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British cabinet to meet in Scotland, focus on North Sea oil

British Prime Minister David Cameron takes his Cabinet to Scotland for the first time on Monday to warn of the economic cost that independence could have on the North Sea oil industry.

LONDON: British Prime Minister David Cameron takes his Cabinet to Scotland for the first time on Monday to warn of the economic cost that independence could have on the North Sea oil industry.

Cameron said on Sunday that Britain's "broad shoulders" would support investment in the important oil sector that would give a "vital boost" to Scottish communities for decades to come.

The fate of North Sea oil revenues is one of the biggest issues ahead of a referendum on September 18 that will decide whether Scotland will end its 300-year-old union with England.

It is only the third time in history that the British cabinet has sat in Scotland and marks a further shift in tone by Cameron, who has so far relied on dire warnings about the risks of independence.

Scotland's pro-independence First Minister Alex Salmond will meanwhile lead a rival cabinet meeting of the devolved Scottish government just a short drive from where Cameron's ministers are gathered.

"I will take the Cabinet to Scotland where we will set out how the UK government can maximise the benefit of North Sea oil and gas to the UK economy for decades into the future, giving a vital boost to local communities and families across Scotland," Cameron said in a statement released by his Downing Street office on Sunday.

"For the past 300 years, Britain has led the way in finding new sources of energy. It is the strength of the UK's broad based economy, which can make the difference and ensure we can invest in our energy for the long-term future.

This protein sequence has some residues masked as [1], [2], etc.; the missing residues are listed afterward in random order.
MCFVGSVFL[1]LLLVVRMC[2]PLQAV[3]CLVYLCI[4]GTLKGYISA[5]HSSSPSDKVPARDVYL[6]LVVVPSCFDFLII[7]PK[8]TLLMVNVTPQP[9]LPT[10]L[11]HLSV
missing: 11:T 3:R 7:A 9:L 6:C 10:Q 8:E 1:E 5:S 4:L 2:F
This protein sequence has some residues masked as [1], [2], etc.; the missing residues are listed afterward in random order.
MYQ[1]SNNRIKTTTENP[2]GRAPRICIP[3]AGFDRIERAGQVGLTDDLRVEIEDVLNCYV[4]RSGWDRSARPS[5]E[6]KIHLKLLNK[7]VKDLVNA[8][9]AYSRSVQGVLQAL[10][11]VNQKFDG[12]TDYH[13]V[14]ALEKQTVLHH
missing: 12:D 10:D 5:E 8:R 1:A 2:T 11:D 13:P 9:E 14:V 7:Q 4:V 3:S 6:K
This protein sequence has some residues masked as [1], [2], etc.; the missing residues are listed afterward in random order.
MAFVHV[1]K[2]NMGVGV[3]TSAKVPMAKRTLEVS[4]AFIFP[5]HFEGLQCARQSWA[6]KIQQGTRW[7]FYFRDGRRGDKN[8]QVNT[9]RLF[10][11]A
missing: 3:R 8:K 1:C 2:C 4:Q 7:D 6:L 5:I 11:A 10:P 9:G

"I promise we will continue to use the UK's broad shoulders to invest in this vital industry so we can attract businesses, create jobs, develop new skills in our young people and ensure we can compete in the global race."

The cabinet will meet in northeast Scotland, Downing Street said, without specifying where.

Salmond challenges Cameron to debate 

The British Cabinet has only been held in Scotland twice before: under Cameron's predecessor Gordon Brown in Glasgow in 2009 and under David Lloyd George in 1921 in Inverness.

Cameron's Conservatives only have one member of parliament in the whole of Scotland.

The prime minister's words on North Sea oil come just weeks after the chief executive of British oil giant BP, Bob Dudley, warned that if Scotland votes for independence it could create uncertainty for his business.

Opinion polls have consistently shown a majority of Scots preferring to stay in Britain, although the gap with those who want independence is narrowing.

The September 18 referendum will ask voters: "Should Scotland be an independent country?". An estimated 5.3 million people live in Scotland.

Cameron's Conservatives, their Liberal Democrat junior partners in the British government and the Labour opposition are all campaigning to keep the UK intact.

The campaign to keep Scotland in the UK has largely focused on the negative impact. Ministers have warned that Scotland would not be able to keep the pound sterling, and that it would have to reapply for membership of the European Union and NATO.

The North Sea oil industry is based in the city of Aberdeen on Scotland's northeast coast.

Salmond is taking his cabinet to Portlethen, just south of Aberdeen on Monday and has challenged Cameron to accept a head-to-head debate while they are both in the area.

Salmond wants to turn the debate into a London versus Edinburgh battle -- but Cameron says it is an argument to be had between the for and against campaigns within Scotland.

Labour former finance minister Alistair Darling is heading up the "No" campaign.

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